Early systems for global communication saw the rise of groups of computer-technical people with other special interests. For example, a large part of Usenet (a mostly-defunct system of online newsgroups) was devoted to computer topics, but it also had a large section for movie fanatics, arts and crafts enthusiasts, etc. It was the first time in the history of the world where one could easily find other people with similar interests, potentially anywhere in the world.
Over time different systems for online collaboration and communication appeared, and these were used by people who were not mainly interested in computers. This opportunity greatly enriched the quantity and quality of information available, and different online communities have been formed as a result, each with different interests and conventions.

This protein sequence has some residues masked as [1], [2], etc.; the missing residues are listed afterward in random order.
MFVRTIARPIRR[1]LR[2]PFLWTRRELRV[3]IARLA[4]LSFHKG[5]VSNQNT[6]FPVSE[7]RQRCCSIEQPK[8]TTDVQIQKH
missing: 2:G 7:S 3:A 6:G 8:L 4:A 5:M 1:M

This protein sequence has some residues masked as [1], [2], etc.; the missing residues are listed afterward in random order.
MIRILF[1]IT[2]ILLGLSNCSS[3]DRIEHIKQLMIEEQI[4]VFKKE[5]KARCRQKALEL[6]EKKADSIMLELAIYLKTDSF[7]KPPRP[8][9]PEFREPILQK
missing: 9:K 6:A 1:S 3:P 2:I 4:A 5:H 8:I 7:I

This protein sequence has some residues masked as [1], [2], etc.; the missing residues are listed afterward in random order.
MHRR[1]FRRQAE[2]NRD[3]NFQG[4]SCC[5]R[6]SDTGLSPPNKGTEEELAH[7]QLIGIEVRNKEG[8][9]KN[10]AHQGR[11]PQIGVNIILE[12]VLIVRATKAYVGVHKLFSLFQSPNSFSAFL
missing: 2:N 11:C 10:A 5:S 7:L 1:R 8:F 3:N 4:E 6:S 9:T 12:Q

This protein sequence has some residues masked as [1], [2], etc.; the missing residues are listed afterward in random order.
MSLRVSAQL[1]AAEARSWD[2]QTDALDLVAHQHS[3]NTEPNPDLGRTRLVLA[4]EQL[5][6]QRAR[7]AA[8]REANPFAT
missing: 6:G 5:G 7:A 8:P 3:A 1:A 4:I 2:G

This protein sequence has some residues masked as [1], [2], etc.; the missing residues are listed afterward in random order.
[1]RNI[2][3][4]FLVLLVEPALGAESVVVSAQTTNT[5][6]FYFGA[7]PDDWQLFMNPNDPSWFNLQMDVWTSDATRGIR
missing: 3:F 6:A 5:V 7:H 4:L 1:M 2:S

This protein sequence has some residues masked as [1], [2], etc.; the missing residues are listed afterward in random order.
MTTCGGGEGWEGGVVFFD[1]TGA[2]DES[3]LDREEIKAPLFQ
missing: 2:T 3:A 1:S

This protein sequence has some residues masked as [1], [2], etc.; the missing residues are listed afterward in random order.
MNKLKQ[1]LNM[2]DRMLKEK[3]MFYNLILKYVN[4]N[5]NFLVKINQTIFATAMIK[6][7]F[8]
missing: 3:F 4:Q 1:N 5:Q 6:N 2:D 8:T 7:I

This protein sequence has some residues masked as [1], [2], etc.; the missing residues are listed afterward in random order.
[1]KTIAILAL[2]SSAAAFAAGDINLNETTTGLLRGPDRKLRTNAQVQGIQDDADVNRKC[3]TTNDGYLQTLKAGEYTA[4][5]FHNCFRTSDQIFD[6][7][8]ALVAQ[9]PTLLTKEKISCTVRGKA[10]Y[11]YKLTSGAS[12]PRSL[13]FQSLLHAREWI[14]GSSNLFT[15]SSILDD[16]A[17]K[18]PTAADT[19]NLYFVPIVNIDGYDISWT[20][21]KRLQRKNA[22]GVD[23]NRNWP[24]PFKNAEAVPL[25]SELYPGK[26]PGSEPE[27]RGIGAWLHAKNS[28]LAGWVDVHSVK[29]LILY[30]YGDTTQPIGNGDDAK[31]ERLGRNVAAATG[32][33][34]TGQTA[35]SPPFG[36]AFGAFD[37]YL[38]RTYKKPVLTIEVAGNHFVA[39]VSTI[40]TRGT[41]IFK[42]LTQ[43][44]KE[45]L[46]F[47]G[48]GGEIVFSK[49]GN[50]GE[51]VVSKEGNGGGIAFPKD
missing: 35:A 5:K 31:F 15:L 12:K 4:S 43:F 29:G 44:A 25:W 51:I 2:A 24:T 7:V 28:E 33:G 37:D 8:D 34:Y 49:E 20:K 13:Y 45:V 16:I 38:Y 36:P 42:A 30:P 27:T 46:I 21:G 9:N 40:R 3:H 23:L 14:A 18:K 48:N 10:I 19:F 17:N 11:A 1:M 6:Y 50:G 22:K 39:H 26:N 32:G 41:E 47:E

Scholars have studied the behavior of these online communities, and have found that they all have aspects in common. They share knowledge profusely, they tend to be meritocracies rather than rigid hierarchies, and they are geographically widely distributed. Peer-to-peer communities occur when people are able to share information quickly and easily. People start by “finding” each other on the Internet due to their common interests. What begins as a contact with some personal e-mails among strangers could end up in self-acknowledging groups of people with a common purpose. Subgroups of people in actual physical proximity may get together to work on “real-world” issues, not just to engage in virtual conversation. The primary organizer of the wide variety of developing P2P concepts is the P2P Foundation, headed by Michel Bauwens (5). Thus, P2P itself is a movement that began in spheres different from urbanism: the web, economy, free technologies, manufacturing, open-source materials, etc. These developments were and are driven by different impulses from architecture and urbanism, and which we are belatedly joining. There are some parallels we can draw from the history of adoption of free/open-source software, and which will be explored in the next section.